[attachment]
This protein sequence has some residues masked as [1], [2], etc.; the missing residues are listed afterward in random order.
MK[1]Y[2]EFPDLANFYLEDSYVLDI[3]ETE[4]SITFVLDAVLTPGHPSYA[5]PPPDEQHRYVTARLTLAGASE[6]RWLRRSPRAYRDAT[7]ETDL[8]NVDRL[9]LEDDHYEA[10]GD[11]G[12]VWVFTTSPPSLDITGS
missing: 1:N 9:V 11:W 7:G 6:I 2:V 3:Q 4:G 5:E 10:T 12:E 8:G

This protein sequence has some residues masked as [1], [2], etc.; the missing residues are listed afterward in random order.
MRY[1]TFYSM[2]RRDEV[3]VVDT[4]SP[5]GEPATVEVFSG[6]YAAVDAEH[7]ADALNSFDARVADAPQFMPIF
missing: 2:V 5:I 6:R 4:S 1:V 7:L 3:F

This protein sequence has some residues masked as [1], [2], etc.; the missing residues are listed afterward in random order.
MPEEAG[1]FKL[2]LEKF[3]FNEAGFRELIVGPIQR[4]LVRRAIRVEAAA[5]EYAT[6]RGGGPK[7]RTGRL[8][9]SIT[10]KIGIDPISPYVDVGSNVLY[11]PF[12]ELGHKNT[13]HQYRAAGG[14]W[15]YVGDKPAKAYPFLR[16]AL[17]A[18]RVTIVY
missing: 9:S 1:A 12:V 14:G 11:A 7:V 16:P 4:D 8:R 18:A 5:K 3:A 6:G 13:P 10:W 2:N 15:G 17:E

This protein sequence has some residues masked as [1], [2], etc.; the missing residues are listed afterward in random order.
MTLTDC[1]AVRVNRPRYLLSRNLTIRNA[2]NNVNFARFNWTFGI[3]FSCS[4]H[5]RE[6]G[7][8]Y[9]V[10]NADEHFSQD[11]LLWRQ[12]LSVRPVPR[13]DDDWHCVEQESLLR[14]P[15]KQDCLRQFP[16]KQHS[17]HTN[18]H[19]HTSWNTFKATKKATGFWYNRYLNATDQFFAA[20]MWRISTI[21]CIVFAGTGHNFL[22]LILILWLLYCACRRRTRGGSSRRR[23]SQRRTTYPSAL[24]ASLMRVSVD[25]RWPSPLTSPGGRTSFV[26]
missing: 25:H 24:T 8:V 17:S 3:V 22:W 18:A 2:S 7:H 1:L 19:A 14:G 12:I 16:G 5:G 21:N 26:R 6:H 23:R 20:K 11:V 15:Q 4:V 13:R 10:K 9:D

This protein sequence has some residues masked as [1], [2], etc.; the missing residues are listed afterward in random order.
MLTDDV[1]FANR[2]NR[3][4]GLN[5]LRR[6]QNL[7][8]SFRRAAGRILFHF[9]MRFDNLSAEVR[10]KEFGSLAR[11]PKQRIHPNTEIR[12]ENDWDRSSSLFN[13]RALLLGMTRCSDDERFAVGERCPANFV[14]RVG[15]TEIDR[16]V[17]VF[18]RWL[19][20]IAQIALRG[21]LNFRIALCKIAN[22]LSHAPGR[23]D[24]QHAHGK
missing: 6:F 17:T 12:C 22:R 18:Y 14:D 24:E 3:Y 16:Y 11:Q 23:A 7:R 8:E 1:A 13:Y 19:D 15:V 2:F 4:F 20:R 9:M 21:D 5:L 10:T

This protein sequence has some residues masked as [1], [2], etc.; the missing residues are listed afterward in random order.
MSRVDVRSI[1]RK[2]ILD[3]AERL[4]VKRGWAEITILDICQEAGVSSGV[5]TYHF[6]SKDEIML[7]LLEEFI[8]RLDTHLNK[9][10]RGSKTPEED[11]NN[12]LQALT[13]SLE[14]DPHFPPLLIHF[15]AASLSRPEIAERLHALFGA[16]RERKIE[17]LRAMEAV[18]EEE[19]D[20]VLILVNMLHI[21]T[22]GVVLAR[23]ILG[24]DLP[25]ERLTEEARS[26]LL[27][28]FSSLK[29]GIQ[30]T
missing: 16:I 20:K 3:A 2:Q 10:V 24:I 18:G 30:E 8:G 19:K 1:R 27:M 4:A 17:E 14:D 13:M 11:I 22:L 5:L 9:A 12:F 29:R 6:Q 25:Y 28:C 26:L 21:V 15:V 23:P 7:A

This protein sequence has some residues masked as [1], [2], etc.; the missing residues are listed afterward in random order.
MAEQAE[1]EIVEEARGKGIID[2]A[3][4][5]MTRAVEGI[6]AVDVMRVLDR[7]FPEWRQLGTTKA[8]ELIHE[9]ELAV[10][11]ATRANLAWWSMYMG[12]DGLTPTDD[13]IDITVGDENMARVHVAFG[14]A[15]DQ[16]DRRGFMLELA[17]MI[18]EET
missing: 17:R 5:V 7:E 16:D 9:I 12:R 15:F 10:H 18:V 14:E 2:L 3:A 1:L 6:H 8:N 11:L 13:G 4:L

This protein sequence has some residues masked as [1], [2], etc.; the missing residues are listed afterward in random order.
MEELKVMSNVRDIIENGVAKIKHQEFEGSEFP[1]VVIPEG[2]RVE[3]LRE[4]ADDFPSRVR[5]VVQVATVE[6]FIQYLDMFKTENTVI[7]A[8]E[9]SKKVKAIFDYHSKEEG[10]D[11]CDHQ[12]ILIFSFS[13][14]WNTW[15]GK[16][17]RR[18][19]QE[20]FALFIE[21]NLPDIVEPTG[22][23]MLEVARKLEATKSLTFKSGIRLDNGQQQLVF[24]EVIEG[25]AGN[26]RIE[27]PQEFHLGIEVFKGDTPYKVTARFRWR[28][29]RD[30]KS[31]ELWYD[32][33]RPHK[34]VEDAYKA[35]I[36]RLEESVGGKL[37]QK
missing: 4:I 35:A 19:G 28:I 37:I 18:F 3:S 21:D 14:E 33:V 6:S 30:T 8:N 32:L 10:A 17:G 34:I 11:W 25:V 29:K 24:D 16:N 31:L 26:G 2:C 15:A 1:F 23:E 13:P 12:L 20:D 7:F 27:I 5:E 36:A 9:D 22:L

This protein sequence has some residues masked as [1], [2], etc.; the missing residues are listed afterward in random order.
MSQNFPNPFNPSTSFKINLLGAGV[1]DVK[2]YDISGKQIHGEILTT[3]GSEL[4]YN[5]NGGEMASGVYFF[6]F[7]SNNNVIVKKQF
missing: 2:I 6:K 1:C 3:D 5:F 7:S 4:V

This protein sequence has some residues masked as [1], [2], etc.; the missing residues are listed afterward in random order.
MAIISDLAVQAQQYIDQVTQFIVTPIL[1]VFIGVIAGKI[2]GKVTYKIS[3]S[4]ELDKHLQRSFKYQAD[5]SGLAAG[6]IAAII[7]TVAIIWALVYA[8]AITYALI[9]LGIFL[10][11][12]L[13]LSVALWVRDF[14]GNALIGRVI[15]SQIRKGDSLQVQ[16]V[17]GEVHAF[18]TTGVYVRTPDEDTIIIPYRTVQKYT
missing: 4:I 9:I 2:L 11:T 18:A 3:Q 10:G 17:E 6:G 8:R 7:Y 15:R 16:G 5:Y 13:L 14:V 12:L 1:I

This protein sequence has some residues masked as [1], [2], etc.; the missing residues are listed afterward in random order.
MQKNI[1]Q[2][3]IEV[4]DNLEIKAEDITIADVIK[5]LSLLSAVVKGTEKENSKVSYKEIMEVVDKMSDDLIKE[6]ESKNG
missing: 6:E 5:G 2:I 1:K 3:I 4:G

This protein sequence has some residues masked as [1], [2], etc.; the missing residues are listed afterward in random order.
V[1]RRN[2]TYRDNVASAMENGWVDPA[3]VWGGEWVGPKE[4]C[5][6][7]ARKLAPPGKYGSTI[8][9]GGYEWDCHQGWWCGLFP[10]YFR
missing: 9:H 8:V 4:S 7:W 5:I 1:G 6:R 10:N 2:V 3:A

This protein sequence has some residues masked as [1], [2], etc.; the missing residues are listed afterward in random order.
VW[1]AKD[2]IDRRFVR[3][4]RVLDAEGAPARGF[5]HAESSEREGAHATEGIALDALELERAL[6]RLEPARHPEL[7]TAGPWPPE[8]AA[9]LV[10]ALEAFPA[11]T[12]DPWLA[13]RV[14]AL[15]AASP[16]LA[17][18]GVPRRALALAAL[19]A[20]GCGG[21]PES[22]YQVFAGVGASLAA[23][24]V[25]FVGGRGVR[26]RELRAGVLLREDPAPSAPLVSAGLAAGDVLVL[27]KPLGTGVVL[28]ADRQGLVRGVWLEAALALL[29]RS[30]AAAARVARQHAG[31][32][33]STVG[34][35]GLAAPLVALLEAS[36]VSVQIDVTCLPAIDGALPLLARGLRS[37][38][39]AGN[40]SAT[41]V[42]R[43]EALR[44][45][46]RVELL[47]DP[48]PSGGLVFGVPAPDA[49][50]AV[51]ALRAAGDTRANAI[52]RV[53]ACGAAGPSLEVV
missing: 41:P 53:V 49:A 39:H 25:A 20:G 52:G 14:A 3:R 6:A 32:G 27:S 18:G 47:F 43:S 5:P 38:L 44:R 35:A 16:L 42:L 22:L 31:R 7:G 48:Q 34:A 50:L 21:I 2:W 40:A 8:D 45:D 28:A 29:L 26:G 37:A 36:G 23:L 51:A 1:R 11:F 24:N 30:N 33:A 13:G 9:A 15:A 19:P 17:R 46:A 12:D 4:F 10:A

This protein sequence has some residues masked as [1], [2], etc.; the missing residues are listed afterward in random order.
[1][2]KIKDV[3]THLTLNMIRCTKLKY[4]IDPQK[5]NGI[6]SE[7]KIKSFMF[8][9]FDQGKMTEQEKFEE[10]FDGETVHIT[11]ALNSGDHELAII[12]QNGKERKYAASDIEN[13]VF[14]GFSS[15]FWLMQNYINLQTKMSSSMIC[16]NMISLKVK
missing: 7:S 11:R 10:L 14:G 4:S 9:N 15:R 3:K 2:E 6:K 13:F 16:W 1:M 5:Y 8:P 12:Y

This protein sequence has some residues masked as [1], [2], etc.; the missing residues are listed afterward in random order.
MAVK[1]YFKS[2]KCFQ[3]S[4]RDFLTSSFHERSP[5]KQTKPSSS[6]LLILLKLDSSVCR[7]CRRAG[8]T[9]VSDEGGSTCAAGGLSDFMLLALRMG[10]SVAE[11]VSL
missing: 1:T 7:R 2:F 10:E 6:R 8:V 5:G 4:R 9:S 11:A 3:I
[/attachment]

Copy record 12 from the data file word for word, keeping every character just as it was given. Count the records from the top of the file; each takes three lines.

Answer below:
This protein sequence has some residues masked as [1], [2], etc.; the missing residues are listed afterward in random order.
V[1]RRN[2]TYRDNVASAMENGWVDPA[3]VWGGEWVGPKE[4]C[5][6][7]ARKLAPPGKYGSTI[8][9]GGYEWDCHQGWWCGLFP[10]YFR
missing: 9:H 8:V 4:S 7:W 5:I 1:G 6:R 10:N 2:V 3:A